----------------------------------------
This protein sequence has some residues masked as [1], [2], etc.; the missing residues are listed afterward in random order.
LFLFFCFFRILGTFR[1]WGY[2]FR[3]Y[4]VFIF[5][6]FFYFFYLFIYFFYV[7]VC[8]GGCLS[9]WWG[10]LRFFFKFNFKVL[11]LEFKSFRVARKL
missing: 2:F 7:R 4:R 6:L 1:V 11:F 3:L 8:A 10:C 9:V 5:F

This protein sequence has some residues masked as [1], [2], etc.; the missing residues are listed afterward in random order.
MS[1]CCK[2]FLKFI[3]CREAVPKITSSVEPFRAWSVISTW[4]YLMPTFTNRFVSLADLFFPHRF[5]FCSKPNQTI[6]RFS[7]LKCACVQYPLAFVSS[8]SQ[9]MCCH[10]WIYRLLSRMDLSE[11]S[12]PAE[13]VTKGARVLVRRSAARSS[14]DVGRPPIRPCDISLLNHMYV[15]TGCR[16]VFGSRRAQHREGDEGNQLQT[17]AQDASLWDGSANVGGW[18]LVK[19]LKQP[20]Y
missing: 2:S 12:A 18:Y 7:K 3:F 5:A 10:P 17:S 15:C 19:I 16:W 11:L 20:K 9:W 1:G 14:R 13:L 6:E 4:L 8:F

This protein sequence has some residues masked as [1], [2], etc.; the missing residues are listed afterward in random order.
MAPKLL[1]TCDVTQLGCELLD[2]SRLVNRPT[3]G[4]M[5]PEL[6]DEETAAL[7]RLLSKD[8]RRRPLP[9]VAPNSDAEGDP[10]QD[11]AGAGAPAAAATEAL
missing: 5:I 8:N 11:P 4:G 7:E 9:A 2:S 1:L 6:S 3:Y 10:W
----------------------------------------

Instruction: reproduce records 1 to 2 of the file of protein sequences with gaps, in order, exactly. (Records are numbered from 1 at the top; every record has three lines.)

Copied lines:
This protein sequence has some residues masked as [1], [2], etc.; the missing residues are listed afterward in random order.
LFLFFCFFRILGTFR[1]WGY[2]FR[3]Y[4]VFIF[5][6]FFYFFYLFIYFFYV[7]VC[8]GGCLS[9]WWG[10]LRFFFKFNFKVL[11]LEFKSFRVARKL
missing: 2:F 7:R 4:R 6:L 1:V 11:F 3:L 8:A 10:C 9:V 5:F

This protein sequence has some residues masked as [1], [2], etc.; the missing residues are listed afterward in random order.
MS[1]CCK[2]FLKFI[3]CREAVPKITSSVEPFRAWSVISTW[4]YLMPTFTNRFVSLADLFFPHRF[5]FCSKPNQTI[6]RFS[7]LKCACVQYPLAFVSS[8]SQ[9]MCCH[10]WIYRLLSRMDLSE[11]S[12]PAE[13]VTKGARVLVRRSAARSS[14]DVGRPPIRPCDISLLNHMYV[15]TGCR[16]VFGSRRAQHREGDEGNQLQT[17]AQDASLWDGSANVGGW[18]LVK[19]LKQP[20]Y
missing: 2:S 12:A 18:Y 7:K 3:F 5:A 10:P 17:S 15:C 19:I 16:W 11:L 20:K 9:W 1:G 14:R 13:L 6:E 4:L 8:F